From Informed Comment
Trump said in Japan that he is not looking for regime change in Iran.
Trump said at a news conference with Japanese Prime Minister ABE Shinzo, "We aren't looking for regime change I just want to make that clear. We are looking for no nuclear weapons. I really believe that Iran would like to make a deal, and I think that's very smart of them, and I think that's a possibility to happen. It has a chance to be a great country with the same leadership."
Trump breached the treaty the US and other members of the UN Security Council signed with Iran in 2015, which aimed precisely at forestalling Iran from having nuclear weapons.
Editors and journalists and US politicians seem perpetually confused about the difference between a civilian nuclear enrichment program and a weapons program.
Iran has not had a weapons program since 2002, and that program was rudimentary. The cult-like People's Jihadis (Mojahedin-e Khalq or MEK) outed the program in that year, and the Iranian government mothballed it. The People's Jihadis are a small fanatical Iranian dissident group once hosted by Iraqi dictator Saddam Hussein, which has carried out large terrorist attacks.
So what Iran does have is a civilian enrichment program for producing fuel for its three nuclear reactors at Bushehr, built by Russia. These are light water reactors.
Uranium in nature comes mixed as U235 and U238. It is U235 that is volatile and useful as a fuel. But to run a reactor, the proportion of U235 in the uranium has be to increased to 3.5 percent. This is accomplished by putting the uranium in a centrifuge, gassifying it, and whirling it around so as to separate out the U235 from the U238.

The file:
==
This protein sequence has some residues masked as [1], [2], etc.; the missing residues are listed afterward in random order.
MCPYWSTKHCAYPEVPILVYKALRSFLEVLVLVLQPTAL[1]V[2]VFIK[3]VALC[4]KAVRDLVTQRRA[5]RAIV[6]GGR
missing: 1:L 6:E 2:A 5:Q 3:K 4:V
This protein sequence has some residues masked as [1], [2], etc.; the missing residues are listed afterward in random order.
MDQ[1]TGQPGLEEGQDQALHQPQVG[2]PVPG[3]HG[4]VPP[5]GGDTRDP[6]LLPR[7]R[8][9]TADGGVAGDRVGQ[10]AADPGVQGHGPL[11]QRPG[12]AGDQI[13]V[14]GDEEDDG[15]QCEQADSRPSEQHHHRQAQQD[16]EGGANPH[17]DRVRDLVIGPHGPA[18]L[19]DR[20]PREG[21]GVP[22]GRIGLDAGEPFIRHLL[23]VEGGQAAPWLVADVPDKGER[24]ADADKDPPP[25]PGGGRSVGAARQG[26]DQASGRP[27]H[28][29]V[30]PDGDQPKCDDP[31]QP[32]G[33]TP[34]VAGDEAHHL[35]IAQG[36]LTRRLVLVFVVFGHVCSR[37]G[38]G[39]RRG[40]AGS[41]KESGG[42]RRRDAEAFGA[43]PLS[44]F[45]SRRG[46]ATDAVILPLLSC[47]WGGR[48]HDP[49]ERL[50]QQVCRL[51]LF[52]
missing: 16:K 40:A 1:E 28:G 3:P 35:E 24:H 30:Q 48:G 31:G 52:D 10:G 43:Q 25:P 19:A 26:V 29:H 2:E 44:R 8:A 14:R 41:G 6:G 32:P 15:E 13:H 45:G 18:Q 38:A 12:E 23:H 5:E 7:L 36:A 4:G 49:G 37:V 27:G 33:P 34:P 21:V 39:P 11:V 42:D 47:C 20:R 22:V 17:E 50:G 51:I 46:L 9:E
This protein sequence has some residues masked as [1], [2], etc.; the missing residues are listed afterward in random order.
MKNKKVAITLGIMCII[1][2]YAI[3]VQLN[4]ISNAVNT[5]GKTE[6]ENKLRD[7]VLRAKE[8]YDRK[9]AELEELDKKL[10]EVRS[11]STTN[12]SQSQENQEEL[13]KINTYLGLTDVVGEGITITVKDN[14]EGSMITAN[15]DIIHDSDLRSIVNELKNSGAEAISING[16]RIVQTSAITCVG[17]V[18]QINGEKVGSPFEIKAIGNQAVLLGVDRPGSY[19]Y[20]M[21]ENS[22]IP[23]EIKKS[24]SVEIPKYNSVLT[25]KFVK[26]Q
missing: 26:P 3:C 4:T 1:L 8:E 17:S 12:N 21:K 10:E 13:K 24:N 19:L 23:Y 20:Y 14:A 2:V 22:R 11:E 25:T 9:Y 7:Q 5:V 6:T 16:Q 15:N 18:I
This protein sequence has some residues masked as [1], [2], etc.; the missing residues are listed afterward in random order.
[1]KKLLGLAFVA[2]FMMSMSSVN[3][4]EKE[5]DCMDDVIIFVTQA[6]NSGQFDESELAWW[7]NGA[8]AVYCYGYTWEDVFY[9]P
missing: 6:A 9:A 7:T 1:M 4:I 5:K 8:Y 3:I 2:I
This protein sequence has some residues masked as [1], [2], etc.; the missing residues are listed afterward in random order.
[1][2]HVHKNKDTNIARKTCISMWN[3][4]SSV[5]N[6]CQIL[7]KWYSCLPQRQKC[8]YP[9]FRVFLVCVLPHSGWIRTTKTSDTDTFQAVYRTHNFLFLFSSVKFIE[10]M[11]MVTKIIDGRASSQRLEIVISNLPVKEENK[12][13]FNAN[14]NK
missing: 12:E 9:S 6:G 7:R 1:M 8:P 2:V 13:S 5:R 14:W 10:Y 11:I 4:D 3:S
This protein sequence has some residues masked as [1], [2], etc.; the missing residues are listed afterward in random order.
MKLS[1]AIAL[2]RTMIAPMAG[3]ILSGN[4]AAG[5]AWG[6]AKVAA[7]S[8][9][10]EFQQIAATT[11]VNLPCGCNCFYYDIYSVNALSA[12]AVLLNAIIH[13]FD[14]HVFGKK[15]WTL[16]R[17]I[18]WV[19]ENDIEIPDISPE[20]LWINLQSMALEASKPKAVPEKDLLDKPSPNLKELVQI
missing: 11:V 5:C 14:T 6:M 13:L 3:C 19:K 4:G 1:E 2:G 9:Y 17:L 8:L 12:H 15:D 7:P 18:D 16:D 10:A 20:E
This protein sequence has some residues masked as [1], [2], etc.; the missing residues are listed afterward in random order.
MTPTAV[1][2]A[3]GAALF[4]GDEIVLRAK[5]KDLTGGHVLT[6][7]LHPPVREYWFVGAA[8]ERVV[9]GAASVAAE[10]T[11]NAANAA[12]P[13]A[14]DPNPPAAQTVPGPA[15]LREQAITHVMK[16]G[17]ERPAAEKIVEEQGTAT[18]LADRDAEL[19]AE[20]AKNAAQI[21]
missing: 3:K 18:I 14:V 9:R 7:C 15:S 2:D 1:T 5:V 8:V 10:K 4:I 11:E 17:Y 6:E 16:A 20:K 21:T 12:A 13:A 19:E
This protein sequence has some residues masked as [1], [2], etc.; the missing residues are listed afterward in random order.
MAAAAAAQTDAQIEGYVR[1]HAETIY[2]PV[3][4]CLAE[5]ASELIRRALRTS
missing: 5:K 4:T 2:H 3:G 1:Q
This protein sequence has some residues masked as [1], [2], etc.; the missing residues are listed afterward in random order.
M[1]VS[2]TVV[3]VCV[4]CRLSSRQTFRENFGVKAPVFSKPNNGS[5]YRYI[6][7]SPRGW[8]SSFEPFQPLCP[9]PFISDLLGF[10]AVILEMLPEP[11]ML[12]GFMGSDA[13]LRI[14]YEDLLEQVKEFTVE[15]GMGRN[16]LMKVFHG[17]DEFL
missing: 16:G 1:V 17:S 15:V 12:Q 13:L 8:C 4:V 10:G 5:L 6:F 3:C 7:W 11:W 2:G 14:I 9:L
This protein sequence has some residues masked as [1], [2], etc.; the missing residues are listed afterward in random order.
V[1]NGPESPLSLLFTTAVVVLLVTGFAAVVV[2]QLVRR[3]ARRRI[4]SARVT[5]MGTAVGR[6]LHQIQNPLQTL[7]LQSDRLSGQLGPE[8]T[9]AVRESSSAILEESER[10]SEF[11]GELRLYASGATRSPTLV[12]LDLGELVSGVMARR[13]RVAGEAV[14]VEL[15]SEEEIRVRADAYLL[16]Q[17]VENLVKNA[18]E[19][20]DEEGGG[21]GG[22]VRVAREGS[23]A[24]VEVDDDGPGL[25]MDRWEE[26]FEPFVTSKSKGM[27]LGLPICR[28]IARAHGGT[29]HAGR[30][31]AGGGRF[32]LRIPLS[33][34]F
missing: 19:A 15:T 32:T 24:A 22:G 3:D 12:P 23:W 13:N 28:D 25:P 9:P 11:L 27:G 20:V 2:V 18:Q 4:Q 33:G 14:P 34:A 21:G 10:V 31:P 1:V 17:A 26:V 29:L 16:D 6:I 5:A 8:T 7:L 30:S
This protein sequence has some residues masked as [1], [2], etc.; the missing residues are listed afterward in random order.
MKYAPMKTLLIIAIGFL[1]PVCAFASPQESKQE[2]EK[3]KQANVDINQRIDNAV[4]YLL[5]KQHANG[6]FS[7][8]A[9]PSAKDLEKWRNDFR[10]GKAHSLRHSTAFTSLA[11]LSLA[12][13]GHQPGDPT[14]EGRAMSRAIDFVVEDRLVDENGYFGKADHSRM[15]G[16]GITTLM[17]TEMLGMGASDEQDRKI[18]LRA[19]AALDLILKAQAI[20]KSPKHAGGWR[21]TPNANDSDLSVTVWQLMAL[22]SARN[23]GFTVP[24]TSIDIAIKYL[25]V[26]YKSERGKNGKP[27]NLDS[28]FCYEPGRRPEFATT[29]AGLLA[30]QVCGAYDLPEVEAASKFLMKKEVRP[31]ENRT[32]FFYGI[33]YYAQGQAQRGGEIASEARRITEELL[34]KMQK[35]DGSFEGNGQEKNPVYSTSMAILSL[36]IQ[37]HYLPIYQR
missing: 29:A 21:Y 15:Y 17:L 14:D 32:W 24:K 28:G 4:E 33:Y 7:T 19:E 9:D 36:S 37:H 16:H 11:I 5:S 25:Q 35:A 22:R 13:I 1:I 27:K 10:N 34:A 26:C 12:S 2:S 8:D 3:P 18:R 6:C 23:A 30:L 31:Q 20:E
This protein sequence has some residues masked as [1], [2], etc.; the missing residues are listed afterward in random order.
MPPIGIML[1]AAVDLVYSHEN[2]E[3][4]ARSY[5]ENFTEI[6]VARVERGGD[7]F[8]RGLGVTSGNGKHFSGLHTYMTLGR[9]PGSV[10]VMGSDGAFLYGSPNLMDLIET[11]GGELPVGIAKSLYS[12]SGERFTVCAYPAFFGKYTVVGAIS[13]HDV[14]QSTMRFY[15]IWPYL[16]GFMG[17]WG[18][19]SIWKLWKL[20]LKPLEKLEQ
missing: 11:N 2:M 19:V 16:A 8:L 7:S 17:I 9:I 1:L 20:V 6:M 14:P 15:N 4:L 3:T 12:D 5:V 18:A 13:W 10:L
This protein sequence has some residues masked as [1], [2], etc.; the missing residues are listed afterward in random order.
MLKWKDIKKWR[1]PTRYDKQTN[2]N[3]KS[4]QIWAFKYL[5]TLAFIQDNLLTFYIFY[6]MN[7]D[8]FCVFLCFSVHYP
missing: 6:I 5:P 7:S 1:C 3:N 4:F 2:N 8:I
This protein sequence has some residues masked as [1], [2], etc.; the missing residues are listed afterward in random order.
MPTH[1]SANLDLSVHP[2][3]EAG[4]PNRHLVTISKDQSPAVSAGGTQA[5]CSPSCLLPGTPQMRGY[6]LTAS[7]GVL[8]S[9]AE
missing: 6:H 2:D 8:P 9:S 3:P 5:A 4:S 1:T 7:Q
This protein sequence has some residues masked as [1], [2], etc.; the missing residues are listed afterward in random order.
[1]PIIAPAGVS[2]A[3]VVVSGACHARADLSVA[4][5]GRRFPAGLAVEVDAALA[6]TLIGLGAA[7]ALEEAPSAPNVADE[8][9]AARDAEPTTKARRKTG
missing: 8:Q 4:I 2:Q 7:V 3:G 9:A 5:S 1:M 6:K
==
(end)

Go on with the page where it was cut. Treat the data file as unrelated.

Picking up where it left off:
This civilian nuclear enrichment for fuel is what Iran has been doing for the past 16 years. It is very different from making a bomb, which requires a whole set of other technologies.
Iran did enrich some uranium to 19.5 percent as fuel for a small medical reactor, to produce isotopes for treating cancer. That level is still considered LEU or Low enriched Uranium.
The problem with centrifuges is that they are potentially dual use. If you had enough centrifuges and could secretly keep feeding the ever more enriched uranium through them, you could eventually enrich to 95% to make a bomb.
You could also theoretically make a bomb with a heavy water reactor, and Iran had one planned at Arak.
So the 2015 Joint Comprehensive Plan of Action closed off Iran's avenue to a bomb in four ways:
1. It is restricted to 6,000 centrifuges, so few that it would take a very long time to enrich uranium with them to bomb grade.
2. It is subject to regular UN International Atomic Energy Agency inspections. These inspections involve sophisticated technology that can detect the signature of plutonium or HEU (High Enriched Uranium). The equipment cannot be fooled, since the signatures are powerful and stay around.